Cultural contribution a dream opportunity

Tayler NealeAlbany Advertiser

A sculpture with engravings of the names of some of the region’s top-performing Aboriginal students will honour an historic exhibition running in Albany for the past five months.

Yurlmun: Mokare Mia Boodja, which showcases 14 Aboriginal artefacts that date back to 1821, has been on display at the WA Museum-Albany since November and is set to be returned to the British Museum in April.

To honour the historic exhibition, the Aboriginal Heritage Reference Group will donate a red-tailed black cockatoo sculpture with engravings of students from the Albany Follow The Dream program.

Museum of the Great Southern regional manager Rachael Wilsher-Saa said the exhibition had an important meaning.

Get in front of tomorrow's news for FREE

Journalism for the curious Australian across politics, business, culture and opinion.


“Yurlmun: Mokare Mia Boodja means ‘returning to Mokare’s home country’ and showcases the significant shared history of Albany’s Menang people and early European settlers through the historic objects on display,” she said.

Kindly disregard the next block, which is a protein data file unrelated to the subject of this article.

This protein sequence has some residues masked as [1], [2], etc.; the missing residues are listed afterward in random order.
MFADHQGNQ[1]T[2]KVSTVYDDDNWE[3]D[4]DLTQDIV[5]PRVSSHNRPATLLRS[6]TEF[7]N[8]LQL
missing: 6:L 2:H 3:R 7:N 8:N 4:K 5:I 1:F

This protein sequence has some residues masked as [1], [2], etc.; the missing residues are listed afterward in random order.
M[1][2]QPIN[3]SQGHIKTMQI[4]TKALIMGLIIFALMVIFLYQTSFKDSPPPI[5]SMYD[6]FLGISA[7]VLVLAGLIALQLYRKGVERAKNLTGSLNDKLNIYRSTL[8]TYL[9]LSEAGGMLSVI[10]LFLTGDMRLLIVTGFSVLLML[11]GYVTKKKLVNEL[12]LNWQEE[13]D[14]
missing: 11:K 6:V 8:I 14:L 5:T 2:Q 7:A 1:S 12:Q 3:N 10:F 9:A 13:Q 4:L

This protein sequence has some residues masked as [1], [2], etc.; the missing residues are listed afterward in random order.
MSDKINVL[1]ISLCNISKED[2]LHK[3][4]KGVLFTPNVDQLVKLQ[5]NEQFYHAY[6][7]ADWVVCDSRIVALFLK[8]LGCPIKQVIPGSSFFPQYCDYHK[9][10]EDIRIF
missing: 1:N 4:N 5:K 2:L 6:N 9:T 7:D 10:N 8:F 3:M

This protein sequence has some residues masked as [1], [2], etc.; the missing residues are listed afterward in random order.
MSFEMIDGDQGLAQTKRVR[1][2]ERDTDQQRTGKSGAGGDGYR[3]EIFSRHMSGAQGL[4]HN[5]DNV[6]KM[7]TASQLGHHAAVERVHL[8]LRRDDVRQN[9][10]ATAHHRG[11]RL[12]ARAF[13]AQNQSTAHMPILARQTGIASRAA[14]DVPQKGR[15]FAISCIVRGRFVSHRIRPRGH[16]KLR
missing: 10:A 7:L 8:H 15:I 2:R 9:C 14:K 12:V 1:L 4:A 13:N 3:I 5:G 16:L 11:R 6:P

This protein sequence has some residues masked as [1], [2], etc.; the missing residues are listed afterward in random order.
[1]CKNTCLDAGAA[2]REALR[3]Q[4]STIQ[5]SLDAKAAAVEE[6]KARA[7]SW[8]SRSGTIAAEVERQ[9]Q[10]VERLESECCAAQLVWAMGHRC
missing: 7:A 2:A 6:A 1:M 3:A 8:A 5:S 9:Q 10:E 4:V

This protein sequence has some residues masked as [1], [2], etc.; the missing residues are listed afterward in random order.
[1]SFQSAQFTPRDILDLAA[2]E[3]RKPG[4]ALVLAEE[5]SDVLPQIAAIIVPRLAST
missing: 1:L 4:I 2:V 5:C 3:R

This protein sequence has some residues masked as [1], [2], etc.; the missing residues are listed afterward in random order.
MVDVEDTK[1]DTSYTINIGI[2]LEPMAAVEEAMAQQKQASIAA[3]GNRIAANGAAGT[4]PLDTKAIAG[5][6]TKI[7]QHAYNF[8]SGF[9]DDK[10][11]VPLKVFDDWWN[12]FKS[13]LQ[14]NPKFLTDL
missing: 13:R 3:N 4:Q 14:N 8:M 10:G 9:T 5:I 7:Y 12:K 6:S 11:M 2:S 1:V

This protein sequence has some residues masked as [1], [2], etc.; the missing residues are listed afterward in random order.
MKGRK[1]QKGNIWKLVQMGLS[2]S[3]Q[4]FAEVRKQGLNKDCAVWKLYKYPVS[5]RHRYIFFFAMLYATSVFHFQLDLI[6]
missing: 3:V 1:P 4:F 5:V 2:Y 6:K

Ms Wilsher-Saa said the new sculpture recognised the significance of the exhibition.

“The Museum of the Great Southern will be honoured to receive the red-tailed black cockatoo sculpture from the Aboriginal Heritage Reference Group Aboriginal Corporation and display it in the museum,” she said.

“Having the names of the Follow The Dream students is a special touch, creating a legacy for Yurlmun: Mokare Mia Boodja.”

Albany Follow a Dream program co-ordinator Stuart Myers said it was a great opportunity for the students.

“It’s a real honour for our kids to be involved in engraving and inscribing their names and messages on these birds that will be permanently displayed down at the Albany museum,” he said.

Get the latest news from thewest.com.au in your inbox.

Sign up for our emails